The blockchain could also be used to reform the remuneration process in energy, either through the real currency or the virtual currency (eg Bitcoin, Ether). Although the feed-in tariff or the net billing program have greatly facilitated the development of renewable energies in Europe, many observers believe that these are no longer the most efficient and flexible means of remuneration to encourage massive production and consumption of electricity. 'renewable energy. The smart contracts system could allow the implementation of an automated and flexible scheme that pays the prosumers in real time and adjusts demand at a given moment (demand response). In addition, micro-payments in energy will be possible with this system, at almost zero overhead costs and in very short intervals (eg every 15 minutes), since the presence of traditional intermediate as a Energy service or payment service company will not be required to process the cash flow and the transactions made. In a local context such as a community-citizen energy partnership, the energy provided to the community could be remunerated with a local cryptocurrency, which would be linked to the local currency. The community could profit from the mining of the local cryptocurrency and use this profit to reinvest it in the local economy and fight against fuel poverty. Although this scenario is not yet widespread in European communities, the English city of Hull has already created its own cryptocurrency (HullCoin), and reinvests the profit made with its mining in its social policy that reduces poverty in its territory . Vulnerable citizens volunteer and are paid with HullCoins, which they can then exchange for hot dishes in the local food bank.

2.6. Creating a Local / Regional Energy Market Online

Another possible application for the blockchain would be its use in a local or regional online energy market. The community could play the new role of intermediary, acting as a matchmaker and coordinator between local energy producers and its citizens. Through an online blockchain platform, the community would bring together the various local energy producers and their offerings, and could help its citizens choose an affordable energy mix.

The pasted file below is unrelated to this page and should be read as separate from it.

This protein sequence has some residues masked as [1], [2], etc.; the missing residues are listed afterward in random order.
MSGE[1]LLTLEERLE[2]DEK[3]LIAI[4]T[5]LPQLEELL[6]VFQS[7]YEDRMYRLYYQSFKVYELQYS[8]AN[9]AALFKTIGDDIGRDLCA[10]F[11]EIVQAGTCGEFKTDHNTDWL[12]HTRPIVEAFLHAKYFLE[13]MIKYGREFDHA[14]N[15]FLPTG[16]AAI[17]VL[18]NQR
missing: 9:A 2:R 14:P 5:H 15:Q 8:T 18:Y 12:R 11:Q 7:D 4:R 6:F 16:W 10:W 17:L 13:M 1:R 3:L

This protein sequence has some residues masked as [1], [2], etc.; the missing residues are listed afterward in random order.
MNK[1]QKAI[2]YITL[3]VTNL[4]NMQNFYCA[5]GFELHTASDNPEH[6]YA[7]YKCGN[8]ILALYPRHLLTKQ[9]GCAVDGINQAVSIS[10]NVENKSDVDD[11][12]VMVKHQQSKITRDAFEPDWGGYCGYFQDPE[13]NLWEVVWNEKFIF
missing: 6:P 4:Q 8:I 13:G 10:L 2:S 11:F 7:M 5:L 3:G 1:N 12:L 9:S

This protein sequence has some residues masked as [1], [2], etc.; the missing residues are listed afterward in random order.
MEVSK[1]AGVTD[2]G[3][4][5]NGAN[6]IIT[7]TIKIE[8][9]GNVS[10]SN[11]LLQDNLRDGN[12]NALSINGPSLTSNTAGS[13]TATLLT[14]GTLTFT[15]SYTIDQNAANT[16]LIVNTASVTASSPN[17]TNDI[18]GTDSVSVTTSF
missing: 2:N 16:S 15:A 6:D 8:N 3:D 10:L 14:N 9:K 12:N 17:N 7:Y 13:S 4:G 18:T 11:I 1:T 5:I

This energy service would not only support the fight against energy poverty, but also keep the economic value of energy on the territory, since all transactions will be made at a local or regional level. In addition, small energy producers will not have to go through the wholesale market to sell their energy, but will be able to sell it directly to the citizens (Retail market). The indelibility, transparency and efficiency of the blockchain will ensure the stability of the operations of this platform.

2.7. Renewable Energy Peak Exchange in a Decentralized System

The blockchain could also allow the establishment of peer-to-peer exchange and collective self-consumption in a decentralized system. Thanks to the digital trust brought by the blockchain, members of such a system - producers as well as consumers - will be able to exchange energy manually or automatically (smart contracts) in a harmonized and secure environment, using virtual or real money. Smart contracts will control the amount of energy produced and consumed in real time. Participants in such a network would also benefit from the fact that the path traveled by the energy exchanged is shorter than in a centralized system, resulting in less waste of energy and reduced energy costs (e.g. marginal cost). Smart contracts can ensure the stability of such a system by independently managing storage, the balancing market and the balance between demand and power supply.

2.8. Compensating Its CO2 Emissions & Being Rewarded for the Implementation of Sustainable Actions

Transforming its renewable energy produced into carbon credits and selling them on the market, or offsetting an intensive carbon activity (eg flying) - all of this could become more convenient and easy to execute and monetize (in real or virtual currency) through the blockchain. A blockchain application / platform can convert these activities quickly and automatically through a smart contracts system, in a secure and transparent way.